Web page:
MOODY AIR FORCE BASE, Ga. --
Varied federal agencies took advantage of what Moody offered in support of relief efforts following Hurricane Irma.
Moody Air Force base was prepared to accommodate more than 500 Federal Emergency Management Agency responders en route to relieve Floridians affected by the storm.
“You guys have been great to us,” said FEMA Emergency Support Function-13 assistant special agent in charge John Underwood. “The infrastructure here is amazing. You’ve got buildings big enough for us to stage out of. The gym is set up with cots and you have food facilities to feed us, I know I prefer a hot meal.”
While most of the occupants were members of ESF-13, they weren’t the only ESF utilizing Moody’s facilities. Each ESF has unique responsibilities while deployed to a disaster location.
“As ESF-13, we’re public safety and security,” said FEMA ESF-13 regional law enforcement coordinator Special Agent Gregory Fox. “So, in the event that the local and state law enforcement agencies get overwhelmed with request due to the weather or conditions, they can request to have ESF-13 supplement their sate and local law enforcement assets.”
This responsibility is necessary because often times search and rescue teams have law enforcement members with them to maintain good order and safety in disaster-torn areas.
““They’re going to the front lines and into harm’s way to do their job so it’s important that we do this for them,” said U.S. Air Force Lt. Col. Gregory Savella, 23d Force Support Squadron commander. “It’s hard to stage yourself if you don't have the proper facilities, so we wanted to make sure they got enough rest while riding-out the storm here and charged up to 100 percent.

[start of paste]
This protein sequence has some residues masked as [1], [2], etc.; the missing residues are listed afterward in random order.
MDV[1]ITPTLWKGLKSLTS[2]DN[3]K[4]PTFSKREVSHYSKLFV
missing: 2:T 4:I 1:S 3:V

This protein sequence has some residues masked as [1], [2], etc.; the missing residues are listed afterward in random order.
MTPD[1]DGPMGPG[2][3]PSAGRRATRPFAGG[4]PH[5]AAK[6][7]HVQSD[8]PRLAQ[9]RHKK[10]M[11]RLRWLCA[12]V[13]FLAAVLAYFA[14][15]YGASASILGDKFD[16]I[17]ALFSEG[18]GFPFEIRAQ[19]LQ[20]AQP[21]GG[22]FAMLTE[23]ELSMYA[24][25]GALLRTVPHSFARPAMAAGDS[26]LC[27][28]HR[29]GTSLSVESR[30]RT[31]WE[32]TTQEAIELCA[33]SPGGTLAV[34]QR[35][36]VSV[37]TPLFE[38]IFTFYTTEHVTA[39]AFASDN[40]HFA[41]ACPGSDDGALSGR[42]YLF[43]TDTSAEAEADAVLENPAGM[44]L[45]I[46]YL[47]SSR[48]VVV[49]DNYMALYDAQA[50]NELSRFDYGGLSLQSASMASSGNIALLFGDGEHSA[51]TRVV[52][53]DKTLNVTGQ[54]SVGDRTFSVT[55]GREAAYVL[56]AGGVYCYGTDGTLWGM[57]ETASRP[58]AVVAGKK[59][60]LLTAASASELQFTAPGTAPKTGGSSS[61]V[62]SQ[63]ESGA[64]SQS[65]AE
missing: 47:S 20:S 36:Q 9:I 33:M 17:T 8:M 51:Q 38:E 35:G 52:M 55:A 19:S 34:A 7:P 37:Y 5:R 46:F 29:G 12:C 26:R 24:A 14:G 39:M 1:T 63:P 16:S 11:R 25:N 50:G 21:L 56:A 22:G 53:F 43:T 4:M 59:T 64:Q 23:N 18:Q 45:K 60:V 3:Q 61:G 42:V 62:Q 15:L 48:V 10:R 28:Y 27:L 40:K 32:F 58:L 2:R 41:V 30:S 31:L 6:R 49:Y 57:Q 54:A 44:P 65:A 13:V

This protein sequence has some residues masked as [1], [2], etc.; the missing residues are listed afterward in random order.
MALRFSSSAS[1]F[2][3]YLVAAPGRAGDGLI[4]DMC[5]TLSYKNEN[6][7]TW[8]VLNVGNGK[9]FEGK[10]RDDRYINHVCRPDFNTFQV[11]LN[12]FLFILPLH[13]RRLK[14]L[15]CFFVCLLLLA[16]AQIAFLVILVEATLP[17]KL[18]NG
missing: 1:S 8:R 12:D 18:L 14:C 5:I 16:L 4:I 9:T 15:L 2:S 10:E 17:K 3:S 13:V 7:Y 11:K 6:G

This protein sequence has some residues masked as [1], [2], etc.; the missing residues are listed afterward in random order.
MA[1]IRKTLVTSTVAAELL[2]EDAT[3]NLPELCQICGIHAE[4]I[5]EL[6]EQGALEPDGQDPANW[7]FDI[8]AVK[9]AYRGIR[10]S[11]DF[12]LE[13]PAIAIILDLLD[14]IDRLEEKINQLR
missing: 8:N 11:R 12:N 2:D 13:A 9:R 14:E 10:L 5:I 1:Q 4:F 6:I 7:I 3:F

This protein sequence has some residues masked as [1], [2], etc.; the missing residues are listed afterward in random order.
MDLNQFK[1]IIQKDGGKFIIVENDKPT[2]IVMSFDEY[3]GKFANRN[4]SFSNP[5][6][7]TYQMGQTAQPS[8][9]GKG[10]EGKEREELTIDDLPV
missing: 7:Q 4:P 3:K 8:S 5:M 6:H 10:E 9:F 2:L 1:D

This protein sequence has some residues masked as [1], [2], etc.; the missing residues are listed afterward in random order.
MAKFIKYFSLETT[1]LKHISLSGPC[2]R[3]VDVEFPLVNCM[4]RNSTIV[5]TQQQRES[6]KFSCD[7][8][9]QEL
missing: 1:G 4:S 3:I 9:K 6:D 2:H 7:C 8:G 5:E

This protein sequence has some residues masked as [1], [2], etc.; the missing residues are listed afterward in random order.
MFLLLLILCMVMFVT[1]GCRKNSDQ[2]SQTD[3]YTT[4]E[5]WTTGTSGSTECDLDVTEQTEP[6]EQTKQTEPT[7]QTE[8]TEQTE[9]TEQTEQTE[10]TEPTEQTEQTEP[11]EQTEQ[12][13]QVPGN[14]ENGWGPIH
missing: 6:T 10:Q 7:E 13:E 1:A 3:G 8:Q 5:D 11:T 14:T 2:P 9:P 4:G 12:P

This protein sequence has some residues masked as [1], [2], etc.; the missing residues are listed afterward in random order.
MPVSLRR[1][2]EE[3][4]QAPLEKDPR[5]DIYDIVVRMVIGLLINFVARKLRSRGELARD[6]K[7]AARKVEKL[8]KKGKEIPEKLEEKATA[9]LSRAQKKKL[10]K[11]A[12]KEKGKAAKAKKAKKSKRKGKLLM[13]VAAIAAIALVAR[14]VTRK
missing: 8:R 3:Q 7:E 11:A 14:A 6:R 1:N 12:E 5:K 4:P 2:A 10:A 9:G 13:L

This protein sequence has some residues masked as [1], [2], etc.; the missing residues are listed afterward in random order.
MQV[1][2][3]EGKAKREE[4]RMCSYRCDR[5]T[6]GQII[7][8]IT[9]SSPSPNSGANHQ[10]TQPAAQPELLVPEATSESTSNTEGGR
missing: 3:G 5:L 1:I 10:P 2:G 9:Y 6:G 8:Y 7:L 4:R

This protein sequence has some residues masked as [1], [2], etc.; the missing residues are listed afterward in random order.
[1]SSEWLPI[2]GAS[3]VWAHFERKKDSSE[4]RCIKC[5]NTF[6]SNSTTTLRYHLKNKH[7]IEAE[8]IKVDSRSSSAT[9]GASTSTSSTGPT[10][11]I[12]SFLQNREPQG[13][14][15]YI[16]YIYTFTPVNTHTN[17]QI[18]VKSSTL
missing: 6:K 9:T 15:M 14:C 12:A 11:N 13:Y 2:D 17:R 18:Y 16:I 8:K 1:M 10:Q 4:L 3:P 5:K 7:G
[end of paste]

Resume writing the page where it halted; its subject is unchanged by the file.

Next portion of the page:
Not only did Moody ensure responders were rested and well-fed, but also safe from the storm.
“The biggest initial challenge that we face is probably pre-deploying and prepositioning assets to be effective and still maintain the safety of our responders,” said Fox. “The base command has just been absolutely phenomenal in providing support that we’ve asked for. They’ve gone above and beyond anything that we could’ve hoped.”
Moody’s commanders made the decisions, but many Airmen played a role in effectively hosting the agents.
“I feel a lot of our Airmen do our day-in and day-out duties and it may be hard to see how we affect the mission overall,” said Savella. “When you see a natural disaster like this and folks are going to need help and we’re a key part in enabling that; it makes a huge difference.